# Regional chart dataset
df.region <- df %>%
filter(category == "Region" | category == "World") %>%
pivot_longer(cols = starts_with("yr"), names_to = "year", names_prefix = "yr",
values_to = "value", values_drop_na = TRUE)
# Income chart dataset
df.income <- df %>%
filter(category == "Income" | category == "World") %>%
pivot_longer(cols = starts_with("yr"), names_to = "year", names_prefix = "yr",
values_to = "value", values_drop_na = TRUE)
# Selected Countries chart (Chose countries that are either near and dear to me or where my readers tend to be)
selected_countries <- c("World", "Canada", "China", "Denmark", "France", "Germany", "India",
"Italy", "Norway", "Sweden", "United Kingdom", "United States")
df.country <- df %>%
filter(country_name %in% selected_countries| category == "World") %>%
pivot_longer(cols = starts_with("yr"), names_to = "year", names_prefix = "yr",
values_to = "value", values_drop_na = TRUE)
# Top Female representation by country dumbbell chart
df.top.dumbbell <- df %>%
filter(category == "Country")
df.top.dumbbell$change <- df.top.dumbbell$yr2020 - df.top.dumbbell$yr1997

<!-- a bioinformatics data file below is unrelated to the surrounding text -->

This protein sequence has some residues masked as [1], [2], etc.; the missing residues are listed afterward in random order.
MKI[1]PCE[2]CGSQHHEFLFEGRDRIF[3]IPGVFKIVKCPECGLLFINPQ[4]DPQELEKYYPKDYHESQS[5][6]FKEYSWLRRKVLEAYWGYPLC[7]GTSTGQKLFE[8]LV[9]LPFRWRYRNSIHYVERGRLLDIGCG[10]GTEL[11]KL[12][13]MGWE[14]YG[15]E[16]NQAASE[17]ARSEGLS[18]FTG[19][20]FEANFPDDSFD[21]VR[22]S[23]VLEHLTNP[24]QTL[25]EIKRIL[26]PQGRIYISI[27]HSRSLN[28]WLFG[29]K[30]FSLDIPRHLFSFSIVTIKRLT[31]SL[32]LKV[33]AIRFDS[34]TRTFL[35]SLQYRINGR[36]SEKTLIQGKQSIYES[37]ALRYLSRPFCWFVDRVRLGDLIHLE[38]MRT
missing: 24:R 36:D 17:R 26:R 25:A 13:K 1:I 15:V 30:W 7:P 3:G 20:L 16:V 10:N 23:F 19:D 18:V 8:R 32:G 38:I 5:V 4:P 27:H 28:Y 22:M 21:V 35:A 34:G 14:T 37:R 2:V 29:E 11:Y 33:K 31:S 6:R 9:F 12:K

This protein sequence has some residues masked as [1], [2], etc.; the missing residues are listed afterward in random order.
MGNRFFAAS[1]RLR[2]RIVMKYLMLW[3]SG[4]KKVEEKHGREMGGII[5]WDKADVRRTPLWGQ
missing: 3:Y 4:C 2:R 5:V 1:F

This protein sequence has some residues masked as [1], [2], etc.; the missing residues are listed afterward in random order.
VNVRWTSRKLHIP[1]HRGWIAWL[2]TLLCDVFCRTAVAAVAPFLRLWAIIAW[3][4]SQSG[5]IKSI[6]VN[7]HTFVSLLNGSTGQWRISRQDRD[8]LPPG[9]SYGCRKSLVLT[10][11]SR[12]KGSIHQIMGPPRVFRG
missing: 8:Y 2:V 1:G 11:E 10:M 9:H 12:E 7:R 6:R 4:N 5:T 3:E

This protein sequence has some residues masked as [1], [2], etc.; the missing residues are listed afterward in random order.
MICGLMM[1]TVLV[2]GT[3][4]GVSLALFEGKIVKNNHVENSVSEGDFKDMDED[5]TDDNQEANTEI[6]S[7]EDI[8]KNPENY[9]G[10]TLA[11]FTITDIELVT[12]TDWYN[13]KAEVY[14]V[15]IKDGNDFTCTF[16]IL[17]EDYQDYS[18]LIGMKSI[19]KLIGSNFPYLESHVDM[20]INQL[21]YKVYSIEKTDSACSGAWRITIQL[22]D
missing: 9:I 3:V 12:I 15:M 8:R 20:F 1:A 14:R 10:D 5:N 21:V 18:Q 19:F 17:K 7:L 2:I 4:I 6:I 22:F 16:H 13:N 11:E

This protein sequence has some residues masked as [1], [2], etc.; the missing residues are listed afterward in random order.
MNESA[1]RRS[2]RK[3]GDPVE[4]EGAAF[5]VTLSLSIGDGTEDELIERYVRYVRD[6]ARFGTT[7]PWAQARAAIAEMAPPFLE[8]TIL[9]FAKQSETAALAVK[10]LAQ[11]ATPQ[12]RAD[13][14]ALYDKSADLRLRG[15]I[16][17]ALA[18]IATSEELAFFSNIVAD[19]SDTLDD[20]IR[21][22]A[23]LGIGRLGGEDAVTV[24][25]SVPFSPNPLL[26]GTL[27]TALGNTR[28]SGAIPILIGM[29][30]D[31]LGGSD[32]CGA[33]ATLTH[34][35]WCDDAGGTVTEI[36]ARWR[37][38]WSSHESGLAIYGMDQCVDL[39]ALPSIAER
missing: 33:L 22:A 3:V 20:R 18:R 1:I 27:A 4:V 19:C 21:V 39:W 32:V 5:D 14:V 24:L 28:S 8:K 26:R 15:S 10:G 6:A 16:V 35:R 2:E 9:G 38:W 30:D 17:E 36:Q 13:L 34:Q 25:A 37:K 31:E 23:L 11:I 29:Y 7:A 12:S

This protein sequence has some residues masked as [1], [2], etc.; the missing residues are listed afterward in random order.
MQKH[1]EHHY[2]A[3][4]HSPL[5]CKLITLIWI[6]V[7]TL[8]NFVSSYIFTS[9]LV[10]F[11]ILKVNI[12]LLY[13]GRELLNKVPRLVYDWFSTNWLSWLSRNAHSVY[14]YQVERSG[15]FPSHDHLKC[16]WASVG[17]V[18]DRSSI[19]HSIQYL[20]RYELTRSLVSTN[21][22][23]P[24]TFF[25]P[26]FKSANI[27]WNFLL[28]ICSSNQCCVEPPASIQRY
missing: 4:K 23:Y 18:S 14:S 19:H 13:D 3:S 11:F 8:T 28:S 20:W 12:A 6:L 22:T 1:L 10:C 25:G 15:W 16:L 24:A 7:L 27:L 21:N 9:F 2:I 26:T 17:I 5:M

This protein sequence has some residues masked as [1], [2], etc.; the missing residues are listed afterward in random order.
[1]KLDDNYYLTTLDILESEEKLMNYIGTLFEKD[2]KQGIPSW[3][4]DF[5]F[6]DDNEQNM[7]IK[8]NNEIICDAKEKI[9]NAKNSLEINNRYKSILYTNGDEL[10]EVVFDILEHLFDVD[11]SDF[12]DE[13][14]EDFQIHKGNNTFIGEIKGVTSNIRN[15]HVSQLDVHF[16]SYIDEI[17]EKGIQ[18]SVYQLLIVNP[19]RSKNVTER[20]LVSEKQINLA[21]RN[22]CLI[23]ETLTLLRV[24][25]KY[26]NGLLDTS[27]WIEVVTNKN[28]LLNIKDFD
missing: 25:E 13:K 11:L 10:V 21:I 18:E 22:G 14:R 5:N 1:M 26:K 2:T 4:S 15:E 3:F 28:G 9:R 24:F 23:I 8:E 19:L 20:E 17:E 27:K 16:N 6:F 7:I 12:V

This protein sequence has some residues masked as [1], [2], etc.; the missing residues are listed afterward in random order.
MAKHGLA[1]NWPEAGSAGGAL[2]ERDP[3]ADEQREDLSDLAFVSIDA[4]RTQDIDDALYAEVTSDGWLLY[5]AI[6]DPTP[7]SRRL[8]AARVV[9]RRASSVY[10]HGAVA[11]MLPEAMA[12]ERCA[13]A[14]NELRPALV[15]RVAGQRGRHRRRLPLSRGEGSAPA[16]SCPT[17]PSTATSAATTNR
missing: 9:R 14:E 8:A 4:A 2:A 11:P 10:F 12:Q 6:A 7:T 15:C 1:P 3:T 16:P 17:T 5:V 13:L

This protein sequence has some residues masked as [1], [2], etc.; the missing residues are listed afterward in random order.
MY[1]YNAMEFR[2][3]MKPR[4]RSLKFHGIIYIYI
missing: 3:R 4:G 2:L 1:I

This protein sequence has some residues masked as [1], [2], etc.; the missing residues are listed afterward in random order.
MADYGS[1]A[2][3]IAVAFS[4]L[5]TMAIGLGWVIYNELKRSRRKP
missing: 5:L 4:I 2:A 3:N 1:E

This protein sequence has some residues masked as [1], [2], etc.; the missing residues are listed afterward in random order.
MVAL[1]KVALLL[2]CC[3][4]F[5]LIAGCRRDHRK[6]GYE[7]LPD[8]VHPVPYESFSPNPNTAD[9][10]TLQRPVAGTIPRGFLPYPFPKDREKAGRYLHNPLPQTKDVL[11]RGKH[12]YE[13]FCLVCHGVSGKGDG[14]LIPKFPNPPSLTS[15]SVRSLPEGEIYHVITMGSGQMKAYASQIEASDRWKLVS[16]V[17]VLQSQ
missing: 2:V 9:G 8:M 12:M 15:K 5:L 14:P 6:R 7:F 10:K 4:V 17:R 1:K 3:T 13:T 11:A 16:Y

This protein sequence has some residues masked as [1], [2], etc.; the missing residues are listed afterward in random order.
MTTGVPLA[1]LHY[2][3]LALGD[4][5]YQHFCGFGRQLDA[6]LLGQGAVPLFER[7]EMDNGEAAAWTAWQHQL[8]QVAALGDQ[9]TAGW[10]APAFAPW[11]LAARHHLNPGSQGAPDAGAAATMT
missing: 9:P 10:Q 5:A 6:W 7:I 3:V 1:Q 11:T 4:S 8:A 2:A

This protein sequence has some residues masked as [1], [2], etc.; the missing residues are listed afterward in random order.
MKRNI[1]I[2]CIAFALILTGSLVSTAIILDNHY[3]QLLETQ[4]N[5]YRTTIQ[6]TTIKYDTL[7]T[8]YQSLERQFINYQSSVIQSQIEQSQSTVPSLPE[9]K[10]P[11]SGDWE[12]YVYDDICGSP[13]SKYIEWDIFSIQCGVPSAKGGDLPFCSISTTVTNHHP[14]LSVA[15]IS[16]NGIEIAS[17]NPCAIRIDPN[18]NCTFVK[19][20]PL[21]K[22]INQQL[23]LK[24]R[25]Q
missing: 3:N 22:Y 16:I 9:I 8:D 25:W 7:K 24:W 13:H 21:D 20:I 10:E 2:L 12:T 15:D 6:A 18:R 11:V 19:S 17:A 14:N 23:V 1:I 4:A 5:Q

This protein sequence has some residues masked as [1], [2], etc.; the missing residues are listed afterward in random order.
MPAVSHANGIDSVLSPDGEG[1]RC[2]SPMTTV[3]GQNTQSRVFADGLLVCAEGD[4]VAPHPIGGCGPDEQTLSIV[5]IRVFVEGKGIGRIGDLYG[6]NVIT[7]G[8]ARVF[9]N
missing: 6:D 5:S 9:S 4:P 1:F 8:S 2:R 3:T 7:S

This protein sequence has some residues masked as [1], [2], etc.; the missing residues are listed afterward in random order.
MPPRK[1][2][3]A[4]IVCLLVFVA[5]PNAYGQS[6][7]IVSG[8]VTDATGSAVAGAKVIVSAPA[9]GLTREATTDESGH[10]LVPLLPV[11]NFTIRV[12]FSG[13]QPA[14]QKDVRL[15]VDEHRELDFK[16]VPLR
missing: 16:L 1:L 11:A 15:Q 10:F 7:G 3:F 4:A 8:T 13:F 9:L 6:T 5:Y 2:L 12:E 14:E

df.top.dumbbell <- head(arrange(df.top.dumbbell, desc(yr2020)), n = 20) %>%
droplevels()
df.top.dumbbell$country_name <- factor(df.top.dumbbell$country_name, levels = as.character(df.top.dumbbell$country_name)) # to retain the order in plot.
# Top Female Increase in representation dumbbell chart
df.change.dumbbell <- df %>%
filter(category == "Country")
df.change.dumbbell$change <- df.change.dumbbell$yr2020 - df.change.dumbbell$yr1997
df.change.dumbbell <- head(arrange(df.change.dumbbell, desc(change)), n = 20) %>%
droplevels()
df.change.dumbbell$country_name <- factor(df.change.dumbbell$country_name, levels = as.character(df.change.dumbbell$country_name)) # to retain the order in plot.

Step 2 — Time to Graph

Graph #1 — Female Representation in Government by World Region